Taylor Begley, Amiyatosh Purnanandam, Kuncheng Zheng, Friday, May 8, 2015 - 00:00

A key regulatory response to the Global Crisis has involved higher risk-weighted capital requirements. This column documents systematic under-reporting of risk by banks that gets worse when the system is under stress. Thus banks’ self-reported levels of risk are least informative in states of the world when accurate risk measurement matters the most.

Xavier Vives, Tuesday, March 17, 2015 - 00:00

Piotr Danisewicz, Dennis Reinhardt, Rhiannon Sowerbutts, Thursday, March 5, 2015 - 00:00

Jon Danielsson, Eva Micheler, Katja Neugebauer, Andreas Uthemann, Jean-Pierre Zigrand, Monday, February 23, 2015 - 00:00

Philippe Karam, Ouarda Merrouche, Moez Souissi, Rima Turk, Monday, February 2, 2015 - 00:00

Xavier Vives, Monday, December 22, 2014 - 00:00

Stephen Cecchetti, Wednesday, December 17, 2014 - 00:00

Stephen Cecchetti, Wednesday, December 17, 2014 - 00:00

Christian Thimann, Friday, October 17, 2014 - 00:00

Patricia Jackson, Monday, October 13, 2014 - 00:00

Christian Thimann, Friday, October 10, 2014 - 00:00

Olivier Blanchard, Friday, October 3, 2014 - 00:00

Jonathan Bridges, David Gregory, Mette Nielsen, Silvia Pezzini, Amar Radia, Marco Spaltro, Tuesday, September 2, 2014 - 00:00

Harold Cole, Thomas F Cooley, Sunday, June 22, 2014 - 00:00

In the aftermath of the sub-prime crisis, the major credit rating agencies have been criticised for giving overly generous ratings to mortgage-backed securities. Whereas many commentators have blamed the ‘issuer pays’ market structure for distorting incentives, this column argues that the key distortion came from regulators’ use of private ratings to assign risk weights. This induced investors to focus on the risk weights attached to ratings rather than their information content, thus undermining the reputation mechanism that had previously kept ratings honest.

Paolo Angelini, Giuseppe Grande, Tuesday, April 8, 2014 - 00:00

The ‘deadly embrace’ between banks and their government has strengthened with the EZ Crisis. This column argues that this has mostly been consequence rather than a cause of the Crisis. Moreover, adverse bank-sovereign negative feedback depends on the economy-wide effects of the sovereign risk, not just the banks’ direct exposure. Loosening the embrace requires sound public finances and well-capitalized, well-supervised banks – including the banking union project.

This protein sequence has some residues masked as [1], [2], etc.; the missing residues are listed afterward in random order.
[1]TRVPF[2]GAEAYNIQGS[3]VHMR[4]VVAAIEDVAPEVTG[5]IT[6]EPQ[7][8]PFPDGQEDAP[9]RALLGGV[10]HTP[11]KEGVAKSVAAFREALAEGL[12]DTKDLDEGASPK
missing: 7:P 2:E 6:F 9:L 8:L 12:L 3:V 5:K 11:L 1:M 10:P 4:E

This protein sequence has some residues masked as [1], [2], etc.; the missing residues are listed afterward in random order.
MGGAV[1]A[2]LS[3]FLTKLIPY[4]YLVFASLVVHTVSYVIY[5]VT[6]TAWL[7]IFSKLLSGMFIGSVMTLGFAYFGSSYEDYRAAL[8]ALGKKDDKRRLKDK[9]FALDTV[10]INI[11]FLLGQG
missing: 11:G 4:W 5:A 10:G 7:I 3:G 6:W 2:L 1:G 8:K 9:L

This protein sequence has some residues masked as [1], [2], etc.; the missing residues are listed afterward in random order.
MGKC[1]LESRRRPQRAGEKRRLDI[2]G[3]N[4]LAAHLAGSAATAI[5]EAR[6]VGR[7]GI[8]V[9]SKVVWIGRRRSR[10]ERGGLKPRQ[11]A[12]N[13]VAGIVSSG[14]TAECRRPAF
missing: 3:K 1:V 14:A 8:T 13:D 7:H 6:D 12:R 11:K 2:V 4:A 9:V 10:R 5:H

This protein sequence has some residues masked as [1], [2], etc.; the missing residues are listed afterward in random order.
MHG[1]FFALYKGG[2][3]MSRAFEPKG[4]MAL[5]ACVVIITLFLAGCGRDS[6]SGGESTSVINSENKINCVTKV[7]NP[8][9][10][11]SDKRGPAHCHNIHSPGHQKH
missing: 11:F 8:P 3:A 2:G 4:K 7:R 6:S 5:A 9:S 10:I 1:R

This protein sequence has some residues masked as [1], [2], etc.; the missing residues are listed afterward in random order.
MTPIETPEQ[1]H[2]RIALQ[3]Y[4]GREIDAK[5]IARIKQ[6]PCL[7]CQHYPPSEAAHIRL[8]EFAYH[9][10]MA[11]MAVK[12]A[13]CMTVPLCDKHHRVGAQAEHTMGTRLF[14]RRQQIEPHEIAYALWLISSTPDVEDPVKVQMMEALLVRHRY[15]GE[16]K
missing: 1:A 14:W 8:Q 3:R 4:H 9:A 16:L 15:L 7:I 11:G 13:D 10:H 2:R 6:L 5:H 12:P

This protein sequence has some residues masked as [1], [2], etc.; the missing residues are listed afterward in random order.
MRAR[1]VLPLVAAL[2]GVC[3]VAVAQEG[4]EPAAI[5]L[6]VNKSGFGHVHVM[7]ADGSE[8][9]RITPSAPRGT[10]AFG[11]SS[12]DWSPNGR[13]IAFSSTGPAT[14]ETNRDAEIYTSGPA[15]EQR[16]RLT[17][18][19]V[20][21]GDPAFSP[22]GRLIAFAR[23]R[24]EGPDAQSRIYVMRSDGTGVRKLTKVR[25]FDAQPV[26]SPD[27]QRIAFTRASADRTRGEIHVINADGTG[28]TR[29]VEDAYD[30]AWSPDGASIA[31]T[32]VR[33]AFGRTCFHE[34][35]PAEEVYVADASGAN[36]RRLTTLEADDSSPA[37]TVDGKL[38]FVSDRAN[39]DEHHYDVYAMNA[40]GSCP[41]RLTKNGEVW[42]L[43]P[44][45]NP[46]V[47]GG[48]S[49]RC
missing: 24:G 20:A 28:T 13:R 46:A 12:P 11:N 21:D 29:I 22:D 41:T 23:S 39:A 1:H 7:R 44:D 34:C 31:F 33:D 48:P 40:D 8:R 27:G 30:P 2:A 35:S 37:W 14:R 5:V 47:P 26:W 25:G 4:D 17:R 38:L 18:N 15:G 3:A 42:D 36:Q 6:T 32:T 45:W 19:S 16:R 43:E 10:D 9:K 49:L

Joseph Noss, Priscilla Toffano, Sunday, April 6, 2014 - 00:00

The impact of tighter regulatory capital requirements during an economic upswing is a key question in macroprudential policy. This column discusses research suggesting that an increase of 15 basis points in aggregate capital ratios of banks operating in the UK is associated with a median reduction of around 1.4% in the level of lending after 16 quarters. The impact on quarterly GDP growth is statistically insignificant, a result that is consistent with firms substituting away from bank credit and towards that supplied via bond markets.

Jens Hagendorff, Francesco Vallascas, Monday, December 16, 2013 - 00:00

Recent research shows that capital requirements are only loosely related to a market measure of bank portfolio risk. Changes introduced under Basel II meant that banks with the riskiest portfolios were particularly likely to hold insufficient capital. Banks that relied on government support during the crisis appeared to be well-capitalised beforehand, suggesting they engaged in capital arbitrage. Until the regulatory concept of risk better reflects actual risk, the proposed increases in risk-weighted capital requirements under Basel III will have little effect.

Charles W Calomiris, Thursday, November 28, 2013 - 00:00

There is widespread agreement that government protection of banks contributed to the financial crisis, leading to proposals to require banks to finance a larger share of their portfolios with equity instead of debt – thus forcing shareholders to absorb losses instead of taxpayers. This column argues that equity ratios relative to asset risk are what matter, not equity ratios per se. Although higher equity requirements for banks may be desirable, the costs of reduced loan supply should be taken into account.

Thorsten Beck, Tuesday, October 25, 2011 - 00:00

For better or worse, banking is back in the headlines. From the desperate efforts of crisis-struck Eurozone governments to the Occupy Wall Street movement currently spreading across the globe, the future of banking is hotly debated. This VoxEU.org eBook presents a collection of essays by leading European and American economists that discuss both immediate solutions to the on-going financial crisis and medium- to long-term regulatory reforms.

Viral Acharya, Matthew Richardson, Tuesday, October 25, 2011 - 00:00

Macroprudential regulation aims to reduce systemic risk by correcting the negative externalities caused by breakdowns in financial intermediation. This column describes the shortcomings of the Dodd-Frank legislation as a piece of macroprudential regulation. It says the Act’s ex post charges for systemic risk don’t internalise the negative externality and its capital requirements may be arbitrary and easily gamed.


CEPR Policy Research